--Leadership in Fight Against Tobacco Recognized Nationally--
WASHINGTON, May 16, 2012 /PRNewswire-USNewswire/ -- Jordenne McKay, 18, of LaCrosse, Wisconsin, has been named the Central Region Youth Advocate of the Year by the Campaign for Tobacco-Free Kids for her leadership in the fight against tobacco. Jordenne is being honored at a gala in the nation's capital on Thursday (May 17) along with a national winner, three other regional winners and a group winner.
Jordenne sat on the Youth Board of Directors of Fighting Against Corporate Tobacco, Wisconsin's youth program from 2010-2011. In the past year, she has promoted the state's new smoke-free law, organized a campaign to thank legislators, educated business owners about the law's requirements and taught the public how to report violations. She planned a Young Women of Influence track at the state's Women of Influence expo, educating the community about how the tobacco industry targets women and girls.
She currently focuses on educating policy makers about industry marketing to youth. Jordenne has testified before the state Legislature and presented at the 2011 National Summit on Spit and Smokeless Tobacco. She also has met with Wisconsin's congressional delegation about FDA regulation and tobacco prevention.
More than 400 public health, political, civic and business leaders will attend the Campaign for Tobacco-Free Kids' 16th annual gala in Washington, D.C., to recognize these young leaders. The winners will receive educational scholarships and grants to continue their prevention efforts and serve as ambassadors for the Campaign.
"Jordenne McKay and other young leaders from across the nation are making great strides in the fight against tobacco and their voices are being heard," said Matthew L. Myers, President of the Campaign for Tobacco-Free Kids. "Every day, 1,000 kids in the United States become regular smokers and one-third of them will die prematurely from tobacco-caused disease. Young leaders like Jordenne McKay play a critical role in preventing kids from smoking and reducing tobacco's terrible toll on our nation."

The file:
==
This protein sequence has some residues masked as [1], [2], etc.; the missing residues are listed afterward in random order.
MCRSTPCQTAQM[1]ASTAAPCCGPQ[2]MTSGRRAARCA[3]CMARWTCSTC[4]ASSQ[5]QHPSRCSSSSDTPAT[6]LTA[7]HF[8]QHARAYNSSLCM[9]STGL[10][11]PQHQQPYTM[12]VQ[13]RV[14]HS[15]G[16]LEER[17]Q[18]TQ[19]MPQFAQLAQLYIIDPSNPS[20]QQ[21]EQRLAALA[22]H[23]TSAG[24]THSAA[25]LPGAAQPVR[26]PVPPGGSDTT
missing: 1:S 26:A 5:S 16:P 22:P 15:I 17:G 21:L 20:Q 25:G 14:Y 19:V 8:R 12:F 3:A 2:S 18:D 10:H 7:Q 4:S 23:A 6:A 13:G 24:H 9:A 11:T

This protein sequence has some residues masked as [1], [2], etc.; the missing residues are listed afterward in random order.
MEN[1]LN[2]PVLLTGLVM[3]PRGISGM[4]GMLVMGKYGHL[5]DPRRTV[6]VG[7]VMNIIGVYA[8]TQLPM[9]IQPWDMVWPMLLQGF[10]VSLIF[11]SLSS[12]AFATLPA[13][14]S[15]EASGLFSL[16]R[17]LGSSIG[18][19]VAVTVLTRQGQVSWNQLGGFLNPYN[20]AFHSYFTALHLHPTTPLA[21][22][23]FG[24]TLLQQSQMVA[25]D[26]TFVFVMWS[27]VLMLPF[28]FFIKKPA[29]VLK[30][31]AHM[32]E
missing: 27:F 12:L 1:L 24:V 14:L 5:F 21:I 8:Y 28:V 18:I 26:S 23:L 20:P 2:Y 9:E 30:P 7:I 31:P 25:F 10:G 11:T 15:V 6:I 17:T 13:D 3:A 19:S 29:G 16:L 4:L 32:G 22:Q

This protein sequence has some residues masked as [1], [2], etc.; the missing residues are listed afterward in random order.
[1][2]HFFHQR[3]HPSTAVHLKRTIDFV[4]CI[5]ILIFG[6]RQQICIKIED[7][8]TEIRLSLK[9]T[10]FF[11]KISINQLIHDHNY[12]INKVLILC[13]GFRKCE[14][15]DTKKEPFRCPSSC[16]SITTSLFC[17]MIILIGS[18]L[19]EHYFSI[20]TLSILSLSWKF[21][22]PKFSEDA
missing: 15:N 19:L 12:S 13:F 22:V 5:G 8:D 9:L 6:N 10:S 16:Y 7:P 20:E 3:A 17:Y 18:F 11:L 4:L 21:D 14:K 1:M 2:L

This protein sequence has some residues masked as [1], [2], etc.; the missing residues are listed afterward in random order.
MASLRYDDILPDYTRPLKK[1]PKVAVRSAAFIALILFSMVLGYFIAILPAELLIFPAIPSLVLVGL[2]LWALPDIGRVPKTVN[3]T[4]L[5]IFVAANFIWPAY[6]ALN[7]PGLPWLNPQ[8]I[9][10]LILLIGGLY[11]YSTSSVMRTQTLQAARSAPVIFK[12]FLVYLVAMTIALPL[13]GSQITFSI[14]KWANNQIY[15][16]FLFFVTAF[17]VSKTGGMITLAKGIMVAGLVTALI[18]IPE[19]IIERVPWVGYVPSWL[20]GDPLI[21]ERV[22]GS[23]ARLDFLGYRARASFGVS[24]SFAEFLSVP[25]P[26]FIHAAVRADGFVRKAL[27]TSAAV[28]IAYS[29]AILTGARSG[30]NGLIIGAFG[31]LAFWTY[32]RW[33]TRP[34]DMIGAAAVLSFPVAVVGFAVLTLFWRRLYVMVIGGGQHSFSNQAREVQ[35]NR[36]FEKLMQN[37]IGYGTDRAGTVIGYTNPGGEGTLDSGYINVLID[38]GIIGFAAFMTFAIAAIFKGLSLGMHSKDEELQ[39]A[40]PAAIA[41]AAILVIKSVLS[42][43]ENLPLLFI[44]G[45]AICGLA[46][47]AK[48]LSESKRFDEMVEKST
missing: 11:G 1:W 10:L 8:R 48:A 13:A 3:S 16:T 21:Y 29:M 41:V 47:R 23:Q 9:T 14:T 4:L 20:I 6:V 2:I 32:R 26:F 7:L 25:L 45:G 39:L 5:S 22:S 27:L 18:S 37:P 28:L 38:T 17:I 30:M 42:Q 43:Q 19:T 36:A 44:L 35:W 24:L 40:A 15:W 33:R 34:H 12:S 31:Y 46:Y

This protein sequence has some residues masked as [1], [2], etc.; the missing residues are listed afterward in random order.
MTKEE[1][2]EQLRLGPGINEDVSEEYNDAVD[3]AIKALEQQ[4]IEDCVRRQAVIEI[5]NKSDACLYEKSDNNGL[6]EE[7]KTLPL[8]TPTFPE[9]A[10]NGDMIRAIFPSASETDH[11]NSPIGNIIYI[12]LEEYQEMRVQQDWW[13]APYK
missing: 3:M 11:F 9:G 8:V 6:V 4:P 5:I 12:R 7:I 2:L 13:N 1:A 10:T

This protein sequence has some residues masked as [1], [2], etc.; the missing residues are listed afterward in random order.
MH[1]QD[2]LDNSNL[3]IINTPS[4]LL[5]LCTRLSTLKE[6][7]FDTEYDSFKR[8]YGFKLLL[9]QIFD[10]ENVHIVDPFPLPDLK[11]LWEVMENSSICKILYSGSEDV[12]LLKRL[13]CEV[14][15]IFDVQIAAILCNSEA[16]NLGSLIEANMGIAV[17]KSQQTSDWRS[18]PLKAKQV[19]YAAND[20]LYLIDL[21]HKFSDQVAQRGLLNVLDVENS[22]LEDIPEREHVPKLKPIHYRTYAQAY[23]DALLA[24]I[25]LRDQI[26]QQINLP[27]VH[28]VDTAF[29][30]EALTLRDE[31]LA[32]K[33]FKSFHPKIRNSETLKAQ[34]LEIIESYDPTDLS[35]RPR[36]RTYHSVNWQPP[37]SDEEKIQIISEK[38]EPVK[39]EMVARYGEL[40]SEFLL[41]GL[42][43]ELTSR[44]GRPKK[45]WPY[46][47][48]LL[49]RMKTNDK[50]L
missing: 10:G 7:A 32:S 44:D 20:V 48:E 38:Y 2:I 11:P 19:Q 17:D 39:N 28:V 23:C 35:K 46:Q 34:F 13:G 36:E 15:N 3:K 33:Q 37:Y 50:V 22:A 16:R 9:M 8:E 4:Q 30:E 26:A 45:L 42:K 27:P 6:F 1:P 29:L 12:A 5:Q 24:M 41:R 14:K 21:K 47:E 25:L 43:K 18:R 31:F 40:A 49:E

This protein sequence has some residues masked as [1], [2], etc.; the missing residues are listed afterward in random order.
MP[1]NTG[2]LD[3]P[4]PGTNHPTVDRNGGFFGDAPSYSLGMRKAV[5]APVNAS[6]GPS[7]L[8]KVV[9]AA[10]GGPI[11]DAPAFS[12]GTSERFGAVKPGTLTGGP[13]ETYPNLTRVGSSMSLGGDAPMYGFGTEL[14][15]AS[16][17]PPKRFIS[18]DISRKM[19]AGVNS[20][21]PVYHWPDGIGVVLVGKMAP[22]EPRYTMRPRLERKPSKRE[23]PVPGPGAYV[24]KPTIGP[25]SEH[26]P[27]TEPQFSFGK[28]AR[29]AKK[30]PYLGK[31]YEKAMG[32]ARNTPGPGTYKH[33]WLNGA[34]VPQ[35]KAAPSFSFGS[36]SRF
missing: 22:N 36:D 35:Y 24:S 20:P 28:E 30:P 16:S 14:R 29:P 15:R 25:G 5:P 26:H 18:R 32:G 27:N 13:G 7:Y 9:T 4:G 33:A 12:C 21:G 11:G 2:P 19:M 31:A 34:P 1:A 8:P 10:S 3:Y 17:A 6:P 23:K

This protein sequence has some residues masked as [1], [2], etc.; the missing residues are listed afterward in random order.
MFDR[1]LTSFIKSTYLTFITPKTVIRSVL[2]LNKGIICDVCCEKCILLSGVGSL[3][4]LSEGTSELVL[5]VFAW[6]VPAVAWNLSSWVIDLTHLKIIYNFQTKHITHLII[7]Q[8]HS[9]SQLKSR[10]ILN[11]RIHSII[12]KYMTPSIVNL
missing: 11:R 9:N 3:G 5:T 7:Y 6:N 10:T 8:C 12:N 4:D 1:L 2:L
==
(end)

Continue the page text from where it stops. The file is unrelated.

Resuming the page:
In Wisconsin, 17.7 percent of high school students smoke, and 7,400 kids become daily smokers every year. Every year, tobacco use kills 7,200 Wisconsin residents and costs the state $2 billion in health care bills. Nationally, tobacco use kills more than 400,000 people and costs the nation $96 billion in health care expenditures each year.
The Campaign for Tobacco-Free Kids is a leading force in the fight to reduce tobacco use and its deadly toll in the United States and around the world. Our vision: A future free of the death and disease caused by tobacco. We work to save lives by advocating for public policies that prevent kids from smoking, help smokers quit and protect everyone from secondhand smoke.
SOURCE Campaign for Tobacco-Free Kids